SMITHS Gauges and Aston Martin DB2
In April 1950, at the New York Auto Show, Aston Martin introduced the DB2. It was the first Aston Martin to officially bear the letters DB after owner David Brown. English businessman David Brown had bought Aston Martin in 1947 with the aim of developing a range of superior sports and racing cars.
However, it was the acquisition of Lagonda in 1948 that provided the engine for the new DB2. Brown recognised from day one that although the handling and chassis design of the Aston Martin was excellent, the 2.0 litre four cylinder pushrod engine lacked power. Prior to purchasing Lagonda, Brown met with engine designer W. O. Bentley who had been developing the LB6 engine for the company. The engine was a modern twin-cam 6-cylinder of 2,580 cc. The combination of the 2.6 litre engine and the Aston Martin styling provided the basis for the car's success.
Aston Martin DB2 Production
411 DB2 sports cars were produced between May 1950 and April 1953. The car was available as a 2-seat coupe, which Aston Martin named a 'sports saloon', and later as a 2-seat drophead coupe.
A Changing Dashboard
In the DB2, the dashboard and gauges were completely reconfigured. With a focus on the styling, the centrally-located, wood-mounted gauge arrangement was simple and eye-catching.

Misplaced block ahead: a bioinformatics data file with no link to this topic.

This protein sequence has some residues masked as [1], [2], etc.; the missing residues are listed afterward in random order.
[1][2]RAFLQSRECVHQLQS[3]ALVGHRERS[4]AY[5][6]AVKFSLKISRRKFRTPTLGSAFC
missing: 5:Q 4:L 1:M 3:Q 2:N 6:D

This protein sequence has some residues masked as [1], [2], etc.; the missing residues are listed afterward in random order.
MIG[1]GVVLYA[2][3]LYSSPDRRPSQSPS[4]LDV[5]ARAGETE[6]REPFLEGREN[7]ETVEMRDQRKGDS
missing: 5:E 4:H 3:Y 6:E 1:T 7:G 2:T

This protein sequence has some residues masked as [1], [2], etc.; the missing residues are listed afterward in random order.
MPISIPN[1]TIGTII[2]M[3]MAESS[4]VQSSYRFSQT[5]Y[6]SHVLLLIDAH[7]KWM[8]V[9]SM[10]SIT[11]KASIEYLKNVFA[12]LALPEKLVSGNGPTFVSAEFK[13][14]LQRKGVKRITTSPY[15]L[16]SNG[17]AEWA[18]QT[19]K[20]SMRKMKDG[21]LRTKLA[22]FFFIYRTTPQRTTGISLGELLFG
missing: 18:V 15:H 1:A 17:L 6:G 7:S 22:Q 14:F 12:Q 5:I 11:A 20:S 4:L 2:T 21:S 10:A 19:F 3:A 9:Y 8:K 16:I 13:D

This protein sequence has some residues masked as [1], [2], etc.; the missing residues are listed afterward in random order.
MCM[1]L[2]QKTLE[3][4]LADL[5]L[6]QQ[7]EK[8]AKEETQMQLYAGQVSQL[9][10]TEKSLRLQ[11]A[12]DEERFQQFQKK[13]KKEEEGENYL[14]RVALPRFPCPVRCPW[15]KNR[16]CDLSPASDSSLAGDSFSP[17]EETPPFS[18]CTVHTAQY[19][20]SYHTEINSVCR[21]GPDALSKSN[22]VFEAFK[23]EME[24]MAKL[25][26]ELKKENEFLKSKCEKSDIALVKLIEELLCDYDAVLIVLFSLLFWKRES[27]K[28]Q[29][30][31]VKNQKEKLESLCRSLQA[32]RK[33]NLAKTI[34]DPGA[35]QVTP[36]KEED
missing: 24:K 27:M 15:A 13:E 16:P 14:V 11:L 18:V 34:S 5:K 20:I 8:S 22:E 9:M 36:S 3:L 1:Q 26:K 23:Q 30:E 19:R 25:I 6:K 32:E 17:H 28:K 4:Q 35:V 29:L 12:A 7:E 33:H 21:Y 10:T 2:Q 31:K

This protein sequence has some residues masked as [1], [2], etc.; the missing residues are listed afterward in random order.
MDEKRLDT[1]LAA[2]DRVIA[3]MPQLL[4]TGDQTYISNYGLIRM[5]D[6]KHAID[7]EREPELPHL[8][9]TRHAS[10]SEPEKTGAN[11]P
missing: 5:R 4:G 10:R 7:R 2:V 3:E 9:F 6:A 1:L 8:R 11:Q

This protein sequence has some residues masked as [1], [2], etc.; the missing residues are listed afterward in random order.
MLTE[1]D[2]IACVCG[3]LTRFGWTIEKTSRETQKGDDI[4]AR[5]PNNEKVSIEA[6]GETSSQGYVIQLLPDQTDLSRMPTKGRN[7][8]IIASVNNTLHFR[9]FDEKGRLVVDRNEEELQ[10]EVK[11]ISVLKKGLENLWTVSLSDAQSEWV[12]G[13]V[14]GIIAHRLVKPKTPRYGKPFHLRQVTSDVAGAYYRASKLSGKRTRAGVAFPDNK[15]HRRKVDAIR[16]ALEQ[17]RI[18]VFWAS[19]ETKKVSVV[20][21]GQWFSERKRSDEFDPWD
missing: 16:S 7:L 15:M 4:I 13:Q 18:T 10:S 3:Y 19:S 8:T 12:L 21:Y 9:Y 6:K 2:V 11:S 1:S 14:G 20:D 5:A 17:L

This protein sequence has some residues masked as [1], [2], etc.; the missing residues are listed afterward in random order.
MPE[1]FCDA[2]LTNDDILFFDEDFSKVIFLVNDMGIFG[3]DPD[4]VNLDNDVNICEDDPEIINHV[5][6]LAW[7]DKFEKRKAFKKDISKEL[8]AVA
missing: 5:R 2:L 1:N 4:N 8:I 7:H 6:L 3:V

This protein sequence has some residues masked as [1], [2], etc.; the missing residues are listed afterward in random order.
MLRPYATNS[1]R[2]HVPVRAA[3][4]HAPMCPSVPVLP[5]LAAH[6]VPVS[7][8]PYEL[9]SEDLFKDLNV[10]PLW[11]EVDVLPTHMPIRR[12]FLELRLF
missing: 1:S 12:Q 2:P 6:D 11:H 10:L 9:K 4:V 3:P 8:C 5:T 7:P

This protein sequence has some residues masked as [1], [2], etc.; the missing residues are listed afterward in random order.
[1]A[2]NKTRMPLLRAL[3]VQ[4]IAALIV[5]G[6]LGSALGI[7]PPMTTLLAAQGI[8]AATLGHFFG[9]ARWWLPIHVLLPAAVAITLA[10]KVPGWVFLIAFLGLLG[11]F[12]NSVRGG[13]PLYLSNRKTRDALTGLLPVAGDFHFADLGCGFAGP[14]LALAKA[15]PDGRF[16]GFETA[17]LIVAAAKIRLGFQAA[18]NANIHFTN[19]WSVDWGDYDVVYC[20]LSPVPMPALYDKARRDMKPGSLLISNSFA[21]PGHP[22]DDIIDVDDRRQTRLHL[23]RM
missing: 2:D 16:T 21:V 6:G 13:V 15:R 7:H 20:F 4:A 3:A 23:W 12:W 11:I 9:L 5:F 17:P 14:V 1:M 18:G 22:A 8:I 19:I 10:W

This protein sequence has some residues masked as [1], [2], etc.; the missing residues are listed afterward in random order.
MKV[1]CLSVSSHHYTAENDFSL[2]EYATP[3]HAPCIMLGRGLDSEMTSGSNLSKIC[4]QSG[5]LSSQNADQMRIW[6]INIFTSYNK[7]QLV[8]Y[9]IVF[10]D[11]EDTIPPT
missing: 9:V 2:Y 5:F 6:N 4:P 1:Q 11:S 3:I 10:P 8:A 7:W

There were three gauges in all:
- Speedometer, with trip counter and inset clock;
- Tachometer (up to 6000 rpm);
- 4-way gauge monitoring amps, oil temperature, fuel and RAD;
A Racing Pedigree
Brown's passion for motor racing drove him to enter three pre-production DB2 cars into the 1949 24 Hours of Le Mans endurance race. Only one would have the new Lagonda engine, which only last six laps before retiring with overheating due to the failure of the water pump. One of the 2-litre cars finished in 7th place, but tragedy struck car 3. Whilst running without brakes in 4th place, the DB2 driven by Pierre Marechal crashed and he was fatally injured.
The DB2 with the Lagonda engine competed in races across Europe and in the USA. However, they failed to secure a big victory.
CAI continue to produce SMITHS gauges for classic Aston Martin cars using the original designs and tooling.
For further information on classic SMITHS gauges featured in the dashboard of the Aston Martin DB2 or in any classic car, please contact us on:
Via the website
Email: [email protected]
Phone: +44 (0) 1639 732200
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Posted by Paul Fears on
26 November 2018 at 12:00 AM
Aston Martin, Aston Martin DB2, Classic Car